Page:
Tournament of Legends Hands-On

The basics of Soul Calibur and not much more.


Tournament of Legends was formerly branded as Gladiator AD, but has gone through many changes since its first debut. Tournament of Legends is a new fighting game being published by Sega of America and designed by High Voltage Software. High Voltage’s recent collaborations with Sega have included the first-person shooter The Conduit and the Wii version of Iron Man 2. The former was met with lukewarm feelings, while the latter was critically panned. It seems questionable whether High Voltage can turn its luck around, and Tournament of Legends doesn’t seem to be any sort of guiding light.

Similar to the highly popular weapon-based fighter Soul Calibur, Tournament of Legends has you take control of an array of strange warriors armed with various weapons. While each fighter starts with its own base weapon, they can acquire and collect more, including those formerly wielded by their fallen foes. This creates various changes in combat style, as some moves are exclusive to characters, while others can be used only with certain weapons. At times an enemy may seem impossible with a certain weapon, but with a change of arms, he can become a pushover. Weapons aren’t the only form of equipment--characters’ armor will break after a few well-placed hits.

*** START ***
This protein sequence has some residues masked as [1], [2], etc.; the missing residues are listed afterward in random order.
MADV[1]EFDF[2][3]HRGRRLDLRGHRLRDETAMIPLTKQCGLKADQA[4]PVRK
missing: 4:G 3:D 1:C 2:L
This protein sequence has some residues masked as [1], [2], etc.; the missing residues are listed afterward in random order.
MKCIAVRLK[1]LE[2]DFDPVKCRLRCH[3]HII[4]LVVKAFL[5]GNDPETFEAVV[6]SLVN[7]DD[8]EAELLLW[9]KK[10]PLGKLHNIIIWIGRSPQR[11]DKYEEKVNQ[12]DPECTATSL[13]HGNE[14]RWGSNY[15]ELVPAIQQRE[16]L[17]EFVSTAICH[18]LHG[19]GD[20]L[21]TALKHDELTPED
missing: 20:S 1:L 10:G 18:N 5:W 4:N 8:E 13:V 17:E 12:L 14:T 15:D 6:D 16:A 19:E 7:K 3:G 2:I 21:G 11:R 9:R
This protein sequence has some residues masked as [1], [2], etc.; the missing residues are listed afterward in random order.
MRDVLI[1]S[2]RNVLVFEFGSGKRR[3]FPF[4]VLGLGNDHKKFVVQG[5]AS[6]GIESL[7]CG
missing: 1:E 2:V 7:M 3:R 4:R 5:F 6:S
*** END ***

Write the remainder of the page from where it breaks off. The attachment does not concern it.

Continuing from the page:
However, those items aren’t lost forever. Between rounds, you are offered minigames to recover lost life and repair broken armor. There are many more minigames, and you will be on your toes to dodge hazards in the environment itself. These seem to suffer the same fate as tedious quick-time events that have been littering too many games. The minigames make full use of the Wii’s motion controls, as does every other aspect of the game, it seems.

Basic attacks are controlled by flailing the Wii Remote and Nunchuk in various directions. An upward swing will result in a vertical cut, while a horizontal swing will perform a horizontal cut. Other movements, such as dodging and blocking, are controlled with the C and Z buttons. At the moment it seems easy enough to button-mash--perhaps “swing spam”--through enemies at the default settings. Hopefully higher enemies will pose more of a challenge.

Graphically, the environments and characters seem somewhat dated. Tournament of Legends hardly makes an effort to push the limits of what the Wii can do. Often the screen seems muddled, almost visually confusing. Between matches, though, are comic-book-style drawn cutscenes, which are very crisp and make the characters appear intriguing. It’s a shame that the in-game graphics are vastly overshadowed by the drawings within the storyline.

Sega and High Voltage are hoping to make a fighter that everyone can enjoy. At the moment, Tournament of Legends seems like only a stepping stone into a true fighting game. Hopefully they’ll improve the game greatly for its July 6 release.

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